Review Summary: Of dichotomies and dynamic shifts.
A viral YouTube marketing campaign. An accompanying graphic novel. A curiously precise album run-time of exactly one hour and one second. A perfectly-timed album leak into the greyer corners of the internet. The pretentiously-titled Of Beauty And Rage
reads like the work of a cynical marketing department catering to the now-grown generation of Creed, Final Fantasy VII, Surge, and Ferrari F355 Spider posters. Whereas I feel as though Essential Record's expectation was that I would be intrigued by the mere announcement of a perfectly obvious follow-up to Red's slow-burning classic Innocence and Instinct
, I found myself increasingly skeptical of this seemingly precise finger on the pulse of the band's most rabid fanbase.
So consider that my "Superb" rating of this album stems from my abject cynicism reducing beneath the crushing weight of the music presented here. That Of Beauty and Rage
draws largely from Red's work prior to the largely-panned Release The Panic
should come as no surprise to anyone familiar with the group's impressive discography; that it draws it primarily from debut End of Silence
, however, should. Instead of aiming for the more radio-friendly melodies and catchy hooks of the aformentioned Instinct
, Red has strongly focused this record on the interplay between loud and soft and between organic and mechanical. The overuse of dissonant strings, industrial backbeats, and warbling synthesizers has long been the subject of much criticism heaped upon Red, but here they are all absolutely essential to the dynamic ebb and flow of this record. Tracks such as "Imposter," "Of These Chains," and album highlight "Gravity Lies" are fantastic examples of this, while tracks such as "Falling Sky" and "What You Keep Alive" prove that their signature groove metal still runs in Red's veins. Singles "Darkest Part" and "Yours Again" are predictably the most radio friendly of the bunch, but aside from the Linkin-Park-esque "Take Me Over," there really is not much else here that could easily fit on the airwaves.
That's the beauty of this album - it takes a generic form of radio-rock that Red arguably perfected and sheds the accessibility in favor of depth. When vocalist Michael Barnes croons "I never wanted you to see / the darkest part of me" or "The terror is real this time / under a falling sky" there's a distinct feeling of authenticity about his plight that just simply was not present on previous efforts. Sure, the lyrical content is still martyr complex shoegaze and introspection, but at least it feels more genuinely complex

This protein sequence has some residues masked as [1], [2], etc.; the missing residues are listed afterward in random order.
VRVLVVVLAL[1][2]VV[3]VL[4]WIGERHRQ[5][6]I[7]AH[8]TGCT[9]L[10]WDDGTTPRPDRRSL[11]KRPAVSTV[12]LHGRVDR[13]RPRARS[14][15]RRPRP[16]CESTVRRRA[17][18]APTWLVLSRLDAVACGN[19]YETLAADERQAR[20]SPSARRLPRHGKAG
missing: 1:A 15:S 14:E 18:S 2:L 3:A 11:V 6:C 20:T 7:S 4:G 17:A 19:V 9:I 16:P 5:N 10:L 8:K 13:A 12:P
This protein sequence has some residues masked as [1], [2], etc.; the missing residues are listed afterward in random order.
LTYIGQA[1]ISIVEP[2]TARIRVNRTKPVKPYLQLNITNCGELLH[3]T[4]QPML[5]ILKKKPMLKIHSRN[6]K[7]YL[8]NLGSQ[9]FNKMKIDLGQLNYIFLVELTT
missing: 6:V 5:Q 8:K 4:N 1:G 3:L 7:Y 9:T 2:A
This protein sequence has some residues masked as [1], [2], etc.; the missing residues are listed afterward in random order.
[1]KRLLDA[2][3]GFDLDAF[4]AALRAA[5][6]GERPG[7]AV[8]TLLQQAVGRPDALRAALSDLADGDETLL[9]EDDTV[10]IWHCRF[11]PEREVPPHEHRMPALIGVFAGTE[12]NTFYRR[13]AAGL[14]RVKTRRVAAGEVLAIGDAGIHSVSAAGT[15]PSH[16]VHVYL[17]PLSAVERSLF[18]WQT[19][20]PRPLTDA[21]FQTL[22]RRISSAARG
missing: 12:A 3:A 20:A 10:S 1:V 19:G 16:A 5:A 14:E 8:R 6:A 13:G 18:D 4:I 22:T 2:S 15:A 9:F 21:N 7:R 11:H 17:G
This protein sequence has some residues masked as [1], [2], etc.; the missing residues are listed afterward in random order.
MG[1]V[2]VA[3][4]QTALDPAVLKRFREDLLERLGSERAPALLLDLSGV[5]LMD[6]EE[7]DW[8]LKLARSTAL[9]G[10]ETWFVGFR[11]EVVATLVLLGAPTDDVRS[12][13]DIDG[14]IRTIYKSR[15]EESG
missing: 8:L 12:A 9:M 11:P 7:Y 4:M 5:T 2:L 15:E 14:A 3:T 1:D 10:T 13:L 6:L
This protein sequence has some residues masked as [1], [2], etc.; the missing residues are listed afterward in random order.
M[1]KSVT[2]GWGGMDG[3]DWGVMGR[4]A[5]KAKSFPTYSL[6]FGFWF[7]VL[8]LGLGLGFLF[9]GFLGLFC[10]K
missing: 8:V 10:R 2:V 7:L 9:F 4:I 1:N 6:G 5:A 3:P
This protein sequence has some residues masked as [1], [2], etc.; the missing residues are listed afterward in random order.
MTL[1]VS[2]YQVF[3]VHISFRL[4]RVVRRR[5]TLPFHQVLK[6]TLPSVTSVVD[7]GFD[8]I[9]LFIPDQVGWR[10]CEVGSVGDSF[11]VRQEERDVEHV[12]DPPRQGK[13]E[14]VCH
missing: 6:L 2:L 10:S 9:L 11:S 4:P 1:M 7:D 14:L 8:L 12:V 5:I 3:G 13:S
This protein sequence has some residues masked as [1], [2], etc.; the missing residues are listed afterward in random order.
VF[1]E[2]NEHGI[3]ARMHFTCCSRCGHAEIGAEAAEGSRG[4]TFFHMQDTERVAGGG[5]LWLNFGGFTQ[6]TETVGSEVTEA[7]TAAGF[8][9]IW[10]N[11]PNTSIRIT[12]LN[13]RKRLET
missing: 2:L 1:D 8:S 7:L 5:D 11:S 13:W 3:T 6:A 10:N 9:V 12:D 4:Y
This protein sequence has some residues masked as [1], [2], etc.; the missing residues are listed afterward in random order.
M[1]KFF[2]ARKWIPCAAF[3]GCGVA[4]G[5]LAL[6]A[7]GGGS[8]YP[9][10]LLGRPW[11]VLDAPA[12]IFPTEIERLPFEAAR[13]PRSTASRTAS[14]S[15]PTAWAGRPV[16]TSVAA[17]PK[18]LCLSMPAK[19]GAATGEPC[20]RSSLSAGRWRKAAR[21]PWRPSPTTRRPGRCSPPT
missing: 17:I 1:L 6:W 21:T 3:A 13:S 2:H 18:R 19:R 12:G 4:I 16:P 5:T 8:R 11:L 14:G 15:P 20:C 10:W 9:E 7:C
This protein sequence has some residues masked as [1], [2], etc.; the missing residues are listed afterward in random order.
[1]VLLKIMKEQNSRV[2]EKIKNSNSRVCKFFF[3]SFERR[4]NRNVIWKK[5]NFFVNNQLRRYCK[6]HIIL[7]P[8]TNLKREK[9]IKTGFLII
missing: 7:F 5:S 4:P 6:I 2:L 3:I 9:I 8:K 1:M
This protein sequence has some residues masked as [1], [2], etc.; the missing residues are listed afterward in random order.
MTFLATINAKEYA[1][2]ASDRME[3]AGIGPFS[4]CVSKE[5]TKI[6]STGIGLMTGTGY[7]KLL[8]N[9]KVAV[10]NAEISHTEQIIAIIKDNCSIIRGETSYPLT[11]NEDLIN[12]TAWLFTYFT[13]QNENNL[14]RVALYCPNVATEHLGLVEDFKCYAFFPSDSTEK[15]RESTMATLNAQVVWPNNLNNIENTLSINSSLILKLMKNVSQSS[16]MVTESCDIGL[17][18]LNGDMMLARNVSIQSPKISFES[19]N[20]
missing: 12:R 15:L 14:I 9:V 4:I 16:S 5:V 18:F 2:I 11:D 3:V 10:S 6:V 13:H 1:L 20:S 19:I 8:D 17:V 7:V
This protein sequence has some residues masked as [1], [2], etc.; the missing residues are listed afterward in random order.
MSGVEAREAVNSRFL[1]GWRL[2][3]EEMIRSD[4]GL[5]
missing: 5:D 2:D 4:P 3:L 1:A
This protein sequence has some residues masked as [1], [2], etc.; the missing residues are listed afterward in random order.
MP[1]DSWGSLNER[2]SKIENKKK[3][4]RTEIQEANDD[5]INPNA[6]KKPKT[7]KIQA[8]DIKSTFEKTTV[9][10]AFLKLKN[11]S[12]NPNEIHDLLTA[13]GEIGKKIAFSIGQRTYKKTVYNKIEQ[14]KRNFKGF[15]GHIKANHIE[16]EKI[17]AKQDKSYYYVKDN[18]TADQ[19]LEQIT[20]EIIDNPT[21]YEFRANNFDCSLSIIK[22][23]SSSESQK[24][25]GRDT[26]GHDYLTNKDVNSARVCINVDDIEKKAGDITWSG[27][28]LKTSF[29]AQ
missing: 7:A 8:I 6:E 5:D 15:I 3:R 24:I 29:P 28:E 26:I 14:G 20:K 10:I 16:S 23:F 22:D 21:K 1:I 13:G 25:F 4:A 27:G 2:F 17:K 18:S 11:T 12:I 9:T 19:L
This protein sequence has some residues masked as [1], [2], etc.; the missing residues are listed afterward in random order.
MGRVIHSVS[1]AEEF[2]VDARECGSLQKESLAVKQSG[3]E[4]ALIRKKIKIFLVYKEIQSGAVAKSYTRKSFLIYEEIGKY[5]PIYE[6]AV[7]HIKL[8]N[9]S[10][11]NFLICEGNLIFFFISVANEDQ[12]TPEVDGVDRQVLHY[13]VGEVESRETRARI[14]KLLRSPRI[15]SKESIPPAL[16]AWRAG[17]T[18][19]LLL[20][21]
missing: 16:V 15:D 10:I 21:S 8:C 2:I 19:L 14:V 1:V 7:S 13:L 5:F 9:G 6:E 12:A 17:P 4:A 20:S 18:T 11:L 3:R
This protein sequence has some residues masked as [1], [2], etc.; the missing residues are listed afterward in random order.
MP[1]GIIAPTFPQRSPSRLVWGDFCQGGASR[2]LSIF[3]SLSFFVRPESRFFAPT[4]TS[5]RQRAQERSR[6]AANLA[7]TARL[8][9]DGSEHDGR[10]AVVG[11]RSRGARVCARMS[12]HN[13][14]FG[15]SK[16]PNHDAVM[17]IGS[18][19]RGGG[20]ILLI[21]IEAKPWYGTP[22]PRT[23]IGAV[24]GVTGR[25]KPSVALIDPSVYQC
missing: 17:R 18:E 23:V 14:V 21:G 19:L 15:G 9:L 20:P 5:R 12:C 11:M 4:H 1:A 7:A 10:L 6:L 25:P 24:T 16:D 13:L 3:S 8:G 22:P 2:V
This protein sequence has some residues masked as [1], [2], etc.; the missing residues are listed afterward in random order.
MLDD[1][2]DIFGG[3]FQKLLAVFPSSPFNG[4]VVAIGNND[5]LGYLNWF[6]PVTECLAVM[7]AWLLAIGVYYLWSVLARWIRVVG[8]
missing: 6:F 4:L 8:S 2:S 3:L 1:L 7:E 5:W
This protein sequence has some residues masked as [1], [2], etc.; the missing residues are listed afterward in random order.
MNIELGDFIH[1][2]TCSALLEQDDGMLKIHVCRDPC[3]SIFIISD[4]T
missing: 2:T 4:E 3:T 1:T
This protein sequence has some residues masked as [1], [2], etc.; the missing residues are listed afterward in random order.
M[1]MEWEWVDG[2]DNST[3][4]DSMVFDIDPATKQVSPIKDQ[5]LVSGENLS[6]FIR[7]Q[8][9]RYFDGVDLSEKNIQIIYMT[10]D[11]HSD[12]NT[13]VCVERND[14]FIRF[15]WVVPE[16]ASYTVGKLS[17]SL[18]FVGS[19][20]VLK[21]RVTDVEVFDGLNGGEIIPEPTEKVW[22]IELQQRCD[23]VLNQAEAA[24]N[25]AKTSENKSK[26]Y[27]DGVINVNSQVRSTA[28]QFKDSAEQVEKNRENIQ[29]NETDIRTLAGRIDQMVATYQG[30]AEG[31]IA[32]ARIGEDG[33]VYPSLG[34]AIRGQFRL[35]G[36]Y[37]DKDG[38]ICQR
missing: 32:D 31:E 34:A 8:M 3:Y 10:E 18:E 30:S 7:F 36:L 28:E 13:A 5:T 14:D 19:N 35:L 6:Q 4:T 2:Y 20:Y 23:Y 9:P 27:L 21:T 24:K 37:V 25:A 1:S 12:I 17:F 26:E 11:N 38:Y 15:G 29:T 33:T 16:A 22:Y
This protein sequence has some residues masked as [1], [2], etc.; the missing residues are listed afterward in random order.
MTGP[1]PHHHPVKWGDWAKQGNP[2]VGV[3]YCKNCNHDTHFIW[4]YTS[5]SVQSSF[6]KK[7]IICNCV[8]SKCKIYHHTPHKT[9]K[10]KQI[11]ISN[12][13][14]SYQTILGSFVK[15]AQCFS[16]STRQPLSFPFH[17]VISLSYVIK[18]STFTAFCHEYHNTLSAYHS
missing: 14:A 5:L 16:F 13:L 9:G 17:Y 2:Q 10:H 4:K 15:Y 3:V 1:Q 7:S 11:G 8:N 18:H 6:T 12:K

this time around, set to the tune of less imminently singable but more daring melodies. Of Beauty and Rage
produces lyrics and accompaniment that mimic its predecessors and maybe even some of its competitors, but those individual words and sounds stack up to something more than the sum of their parts - and the whole album is likewise elevated above its component tracks.
However, it would not be fair of me to heap such deserved praise on the album without levelling some form of criticism at its faults. Of these, the most glaring is the group's odd reversal of the technical skill nurtured on Until We Have Faces
and Release the Panic
. When rhythms inevitably get more complex and syncopated, the guitar work gets inversely simplified - almost all of the intricacies of this record are attributable only to the string and synth arrangements, as the guitars are mostly relegated to de-tuned rhythm and bass duties. In fact, there are precious few memorable guitar or bass riffs on tap here, which effectively weakens each track as a standalone unit. Other missteps are comparatively minor, such as the awkward rhythmic asymmetry on the lead line of "Shadow and Soul" and the lyrical fan-service of the otherwise musically fantastic "The Ever," which serves as a blatant reminder that Red wants to remind you that you remember Innocence and Instinct.
In the wake of the whole, however, these complaints are mere nitpicking and nothing more.
As a slick, shiny, highly-produced album that, by all external evidence, should indicate Red's refusal for musical growth and a contentment with churning out more and more Instinct
clones, Of Beauty and Rage
manages to supersede its predecessors, largely due to its own lyrical and musical polarization. It is an album that is in perfect harmony with itself; it is the fullest realization of the the group's potential thus far, evoking only beauty and invoking very little rage. Highly recommended.